Can you give us an example of an interesting case or project that you have worked on and your role in helping to achieve a positive outcome?
Perhaps the most interesting case I have been involved in involved defending a small business in a pregnancy discrimination lawsuit filed by the EEOC. Fighting any governmental agency, especially the EEOC, which has unlimited resources, is extremely difficult. My client was steadfast in denying any wrongdoing, and made the decision to defend the claim through trial. Although it took several years, a lot of heartache, inconvenience and money, we were successful in obtaining a defense verdict following a three day jury trial.
What is the best career advice you have ever received?
My motto in life is to “Live as if you’ll die tomorrow, Dream as if you’ll live forever.” I apply this logic not only to my personal life, but to my legal life. Savor the victories, learn from your defeats, and continue looking forward to find ways to help clients thrive and prosper in today’s world.
As an accomplished author of a blog related to employment law, what advice would you offer to the legal professional concerning the role of social media in their profession?
You cannot hide from social media. It is a very powerful tool that can be used or misused, with very serious consequences. I would encourage any legal professional to embrace social media, but do not embrace it solely for the purpose of saying, “I use social media.” Have a game plan, determine what you want to accomplish, and do it. The proper use of social media presents the opportunity to engage the entire world, enhance your reputation, and expand your expertise and continue to educate yourself about what you do.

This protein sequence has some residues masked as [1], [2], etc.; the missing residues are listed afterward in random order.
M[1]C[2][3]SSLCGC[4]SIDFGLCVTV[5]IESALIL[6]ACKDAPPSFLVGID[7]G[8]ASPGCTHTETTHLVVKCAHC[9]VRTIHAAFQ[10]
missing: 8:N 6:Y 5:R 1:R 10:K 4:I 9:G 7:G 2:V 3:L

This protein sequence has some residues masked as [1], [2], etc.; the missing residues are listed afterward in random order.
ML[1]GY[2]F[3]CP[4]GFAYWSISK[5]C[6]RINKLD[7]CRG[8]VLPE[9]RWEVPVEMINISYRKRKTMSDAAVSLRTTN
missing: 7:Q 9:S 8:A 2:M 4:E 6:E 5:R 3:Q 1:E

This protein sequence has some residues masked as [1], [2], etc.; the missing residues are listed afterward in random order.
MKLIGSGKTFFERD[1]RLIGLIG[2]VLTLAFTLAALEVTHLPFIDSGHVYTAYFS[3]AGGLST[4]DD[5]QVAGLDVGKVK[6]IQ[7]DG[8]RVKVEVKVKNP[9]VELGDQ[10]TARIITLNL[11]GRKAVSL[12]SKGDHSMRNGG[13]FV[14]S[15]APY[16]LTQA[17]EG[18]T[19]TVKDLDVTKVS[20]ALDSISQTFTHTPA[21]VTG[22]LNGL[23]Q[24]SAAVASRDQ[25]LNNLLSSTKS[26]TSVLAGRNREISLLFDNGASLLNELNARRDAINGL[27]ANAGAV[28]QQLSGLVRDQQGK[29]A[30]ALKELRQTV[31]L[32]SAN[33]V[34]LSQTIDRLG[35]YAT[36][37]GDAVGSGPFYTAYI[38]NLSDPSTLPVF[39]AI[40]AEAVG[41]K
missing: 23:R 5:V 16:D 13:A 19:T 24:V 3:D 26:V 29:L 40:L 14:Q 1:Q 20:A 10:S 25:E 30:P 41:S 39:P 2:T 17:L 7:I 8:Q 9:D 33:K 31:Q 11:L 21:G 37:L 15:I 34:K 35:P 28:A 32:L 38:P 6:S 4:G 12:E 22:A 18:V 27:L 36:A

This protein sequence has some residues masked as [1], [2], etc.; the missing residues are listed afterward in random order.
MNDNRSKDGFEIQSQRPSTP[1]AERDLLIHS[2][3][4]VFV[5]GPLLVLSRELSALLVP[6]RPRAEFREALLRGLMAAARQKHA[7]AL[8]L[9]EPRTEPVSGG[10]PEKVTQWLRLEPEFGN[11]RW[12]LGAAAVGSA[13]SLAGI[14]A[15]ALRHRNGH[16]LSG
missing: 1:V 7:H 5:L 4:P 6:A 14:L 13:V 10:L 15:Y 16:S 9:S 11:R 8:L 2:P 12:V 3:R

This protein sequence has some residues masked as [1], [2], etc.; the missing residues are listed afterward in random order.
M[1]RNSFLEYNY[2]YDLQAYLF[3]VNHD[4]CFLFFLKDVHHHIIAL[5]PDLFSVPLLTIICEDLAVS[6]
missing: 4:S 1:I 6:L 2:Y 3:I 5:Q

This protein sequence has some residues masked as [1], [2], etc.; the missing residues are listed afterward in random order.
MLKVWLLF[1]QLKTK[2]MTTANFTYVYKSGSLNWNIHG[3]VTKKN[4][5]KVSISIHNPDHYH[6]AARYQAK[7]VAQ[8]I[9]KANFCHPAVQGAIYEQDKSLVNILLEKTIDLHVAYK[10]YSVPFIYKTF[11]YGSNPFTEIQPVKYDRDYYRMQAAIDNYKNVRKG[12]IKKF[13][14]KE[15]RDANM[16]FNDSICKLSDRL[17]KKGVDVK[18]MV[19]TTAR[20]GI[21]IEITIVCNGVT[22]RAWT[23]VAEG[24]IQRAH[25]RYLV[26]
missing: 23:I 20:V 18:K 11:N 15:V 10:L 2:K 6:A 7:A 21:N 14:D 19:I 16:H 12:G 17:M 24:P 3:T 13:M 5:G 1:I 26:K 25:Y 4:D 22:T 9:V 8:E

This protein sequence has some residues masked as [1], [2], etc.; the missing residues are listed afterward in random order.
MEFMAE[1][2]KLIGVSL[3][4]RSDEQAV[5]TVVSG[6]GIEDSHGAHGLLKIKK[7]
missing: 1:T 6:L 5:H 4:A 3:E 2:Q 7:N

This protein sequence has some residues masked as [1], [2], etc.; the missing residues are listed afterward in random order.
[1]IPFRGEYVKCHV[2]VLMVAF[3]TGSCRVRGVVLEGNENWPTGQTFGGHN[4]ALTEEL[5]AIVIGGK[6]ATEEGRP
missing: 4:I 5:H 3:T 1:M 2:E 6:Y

This is the last question and time for the inner lawyer in you to break free. What is the key strength you bring to your career and how would you advise legal professionals to mine their own strengths to further their careers.
Through high school and college, I played football. As a defensive lineman, at a relatively small school, football was a labor of true love. It was also an opportunity to learn how to improve individually, as well as work with a team. Playing in front of 40,000 or 50,000 fans for the first time was an intimidating experience. I was able to overcome my fears and intimidation and perform on the field. Law school, as well as paralegal school, can be an intimidating experience, which one must learn to confront and conquer. The practice of law can be even more intimidating when the lives of individuals, or the very existence of a corporation, may be in your hands. As with football, I’ve learned to face the intimidation, embrace the intimidation and conquer my fears to be the best that I can be.
We thank Daniel Burnick for sharing his wisdom and experiences with our audience. If you would like to learn more about Daniel you can visit the Sirote & Permutt, PC website and the Alabama Employment Law Blog.